They promised to address the issue of lost federal funding by putting millions more into funding education than last year, working with local electeds to understand what’s happening in schools, holding a joint oversight hearing to figure out how to fill certain gaps of lost funding, and lastly, pushing the Department of Education to prioritize funding within its current budget to meet the specific needs of individual schools.
Six city council members voted against the city budget including Councilmembers Charles Barron, Alexa Aviles, Chi Osse, and Sandy Nurse, reported the Brooklyn Paper. Councilmember Shahana Hanif voted yes to the budget, but later said publicly how dissatisfied she was with cuts and attended an education funding rally at MS 839.
“Last night, I voted “yes” on the FY23 budget. I did so with a full understanding of its shortcomings, and of the important investments my progressive colleagues and I have won. I am deeply saddened by these education cuts, but our fight for a better city isn’t over,” said Hanif.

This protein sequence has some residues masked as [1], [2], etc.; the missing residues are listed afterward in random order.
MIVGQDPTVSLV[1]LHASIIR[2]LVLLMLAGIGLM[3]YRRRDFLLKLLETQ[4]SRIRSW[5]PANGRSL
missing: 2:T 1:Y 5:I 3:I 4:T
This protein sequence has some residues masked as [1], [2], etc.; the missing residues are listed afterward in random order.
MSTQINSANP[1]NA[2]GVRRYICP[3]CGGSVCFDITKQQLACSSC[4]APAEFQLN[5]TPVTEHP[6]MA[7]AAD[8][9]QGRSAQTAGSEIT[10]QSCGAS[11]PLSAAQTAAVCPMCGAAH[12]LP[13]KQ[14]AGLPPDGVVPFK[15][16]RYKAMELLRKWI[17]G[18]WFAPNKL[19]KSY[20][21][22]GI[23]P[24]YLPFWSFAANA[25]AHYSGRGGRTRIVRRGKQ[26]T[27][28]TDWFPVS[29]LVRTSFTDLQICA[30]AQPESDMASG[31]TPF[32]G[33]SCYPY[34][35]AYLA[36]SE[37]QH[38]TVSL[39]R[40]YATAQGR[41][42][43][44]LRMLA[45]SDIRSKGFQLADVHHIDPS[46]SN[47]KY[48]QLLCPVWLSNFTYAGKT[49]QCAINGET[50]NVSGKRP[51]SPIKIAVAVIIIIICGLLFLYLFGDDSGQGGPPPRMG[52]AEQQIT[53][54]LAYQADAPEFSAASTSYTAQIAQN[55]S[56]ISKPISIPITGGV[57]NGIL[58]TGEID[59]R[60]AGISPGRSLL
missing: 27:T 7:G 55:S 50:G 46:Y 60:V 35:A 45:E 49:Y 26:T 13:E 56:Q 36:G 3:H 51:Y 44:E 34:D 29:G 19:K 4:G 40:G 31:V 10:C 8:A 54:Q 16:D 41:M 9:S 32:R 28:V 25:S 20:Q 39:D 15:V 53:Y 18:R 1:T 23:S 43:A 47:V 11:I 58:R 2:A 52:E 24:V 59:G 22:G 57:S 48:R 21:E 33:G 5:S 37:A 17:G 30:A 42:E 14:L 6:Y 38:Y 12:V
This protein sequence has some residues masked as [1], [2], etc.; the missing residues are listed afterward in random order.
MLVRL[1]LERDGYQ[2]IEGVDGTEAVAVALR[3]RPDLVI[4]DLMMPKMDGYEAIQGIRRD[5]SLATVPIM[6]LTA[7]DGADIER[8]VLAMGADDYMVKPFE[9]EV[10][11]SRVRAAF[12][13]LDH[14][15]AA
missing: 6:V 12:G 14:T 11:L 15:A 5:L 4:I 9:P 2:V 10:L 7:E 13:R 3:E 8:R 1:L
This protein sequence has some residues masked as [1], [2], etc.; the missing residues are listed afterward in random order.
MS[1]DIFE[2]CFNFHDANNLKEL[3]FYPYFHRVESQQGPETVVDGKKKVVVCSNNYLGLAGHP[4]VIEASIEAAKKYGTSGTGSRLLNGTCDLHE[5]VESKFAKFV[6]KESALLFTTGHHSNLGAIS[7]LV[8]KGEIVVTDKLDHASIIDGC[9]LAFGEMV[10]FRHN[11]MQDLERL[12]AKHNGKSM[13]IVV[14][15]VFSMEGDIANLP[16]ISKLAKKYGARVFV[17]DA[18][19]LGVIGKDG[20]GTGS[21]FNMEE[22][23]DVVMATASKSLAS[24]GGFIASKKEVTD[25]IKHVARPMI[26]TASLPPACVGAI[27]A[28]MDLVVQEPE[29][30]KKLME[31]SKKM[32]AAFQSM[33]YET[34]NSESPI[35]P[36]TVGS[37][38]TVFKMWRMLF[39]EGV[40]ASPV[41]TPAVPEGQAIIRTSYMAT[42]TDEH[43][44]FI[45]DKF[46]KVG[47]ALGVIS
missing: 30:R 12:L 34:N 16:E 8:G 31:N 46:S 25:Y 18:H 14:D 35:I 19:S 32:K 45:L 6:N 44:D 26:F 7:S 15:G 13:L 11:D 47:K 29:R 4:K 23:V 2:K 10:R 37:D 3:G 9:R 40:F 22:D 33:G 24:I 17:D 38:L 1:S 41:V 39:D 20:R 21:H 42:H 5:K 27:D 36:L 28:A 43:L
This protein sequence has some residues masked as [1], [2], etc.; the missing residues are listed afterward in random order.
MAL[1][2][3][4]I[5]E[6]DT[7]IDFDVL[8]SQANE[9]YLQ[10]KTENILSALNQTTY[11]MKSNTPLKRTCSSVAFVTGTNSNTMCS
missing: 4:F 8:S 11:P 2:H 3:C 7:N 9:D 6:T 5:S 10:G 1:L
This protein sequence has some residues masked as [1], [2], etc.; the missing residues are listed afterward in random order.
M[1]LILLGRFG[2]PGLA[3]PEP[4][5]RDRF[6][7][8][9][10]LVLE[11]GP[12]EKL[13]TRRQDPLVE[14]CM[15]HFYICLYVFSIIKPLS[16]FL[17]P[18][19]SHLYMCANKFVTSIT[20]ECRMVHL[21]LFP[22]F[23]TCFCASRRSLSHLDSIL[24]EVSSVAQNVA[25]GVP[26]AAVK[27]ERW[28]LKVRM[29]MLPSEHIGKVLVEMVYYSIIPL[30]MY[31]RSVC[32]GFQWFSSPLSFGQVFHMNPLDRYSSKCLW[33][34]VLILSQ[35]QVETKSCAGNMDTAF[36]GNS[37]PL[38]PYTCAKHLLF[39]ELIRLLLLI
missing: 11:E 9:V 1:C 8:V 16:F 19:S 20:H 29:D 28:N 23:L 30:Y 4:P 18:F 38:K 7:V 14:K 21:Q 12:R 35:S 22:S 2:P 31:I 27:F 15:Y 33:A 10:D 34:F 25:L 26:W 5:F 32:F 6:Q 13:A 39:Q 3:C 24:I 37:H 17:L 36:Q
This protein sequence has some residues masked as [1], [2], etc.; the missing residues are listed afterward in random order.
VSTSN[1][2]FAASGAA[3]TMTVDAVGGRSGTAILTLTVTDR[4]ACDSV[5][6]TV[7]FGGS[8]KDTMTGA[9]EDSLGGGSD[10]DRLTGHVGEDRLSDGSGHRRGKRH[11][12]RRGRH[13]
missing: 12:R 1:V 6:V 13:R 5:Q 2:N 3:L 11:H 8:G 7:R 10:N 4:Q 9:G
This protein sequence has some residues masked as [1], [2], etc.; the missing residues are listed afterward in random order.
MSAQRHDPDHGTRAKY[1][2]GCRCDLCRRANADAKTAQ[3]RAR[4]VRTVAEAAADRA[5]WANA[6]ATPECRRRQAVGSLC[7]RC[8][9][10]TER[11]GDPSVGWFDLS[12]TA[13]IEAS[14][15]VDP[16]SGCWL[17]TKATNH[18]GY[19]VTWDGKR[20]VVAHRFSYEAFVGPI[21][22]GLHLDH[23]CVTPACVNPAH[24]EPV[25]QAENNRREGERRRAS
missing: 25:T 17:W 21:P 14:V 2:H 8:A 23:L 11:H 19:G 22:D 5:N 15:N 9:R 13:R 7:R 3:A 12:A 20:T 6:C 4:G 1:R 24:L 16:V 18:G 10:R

“Let me be clear, the primary responsibility of these budget cuts lies at the feet of the mayor. His total and absolute authority over the education system is being wielded to harm our community. Students will lose essential programs because of these callous cuts,” continued Hanif.
Additionally, criminal justice groups such as Communities United for Police Reform, said that their calls for “deep investments in community safety solutions went ignored.”
“This year, the NYPD’s budget will continue to be an oversized portion of the city’s budget, which will result in more police flooding our neighborhoods and the continuation of failed, abusive policing tactics,” said CPR spokesperson Darian X. “While the council pats themselves on the back for merely restoring already insufficient community investments, the already bloated NYPD was given its largest budget ever. We demand deep cuts in the NYPD budget because we know that police do not prevent violence, they don’t keep us safe. We needed vision and bold investments, and instead, we are getting more of the same: criminalization and over-policing.”
Ariama C. Long is a Report for America corps member and writes about culture and politics in New York City for The Amsterdam News. Your donation to match our RFA grant helps keep her writing stories like this one; please consider making a tax-deductible gift of any amount today by visiting: https://tinyurl.com/fcszwj8w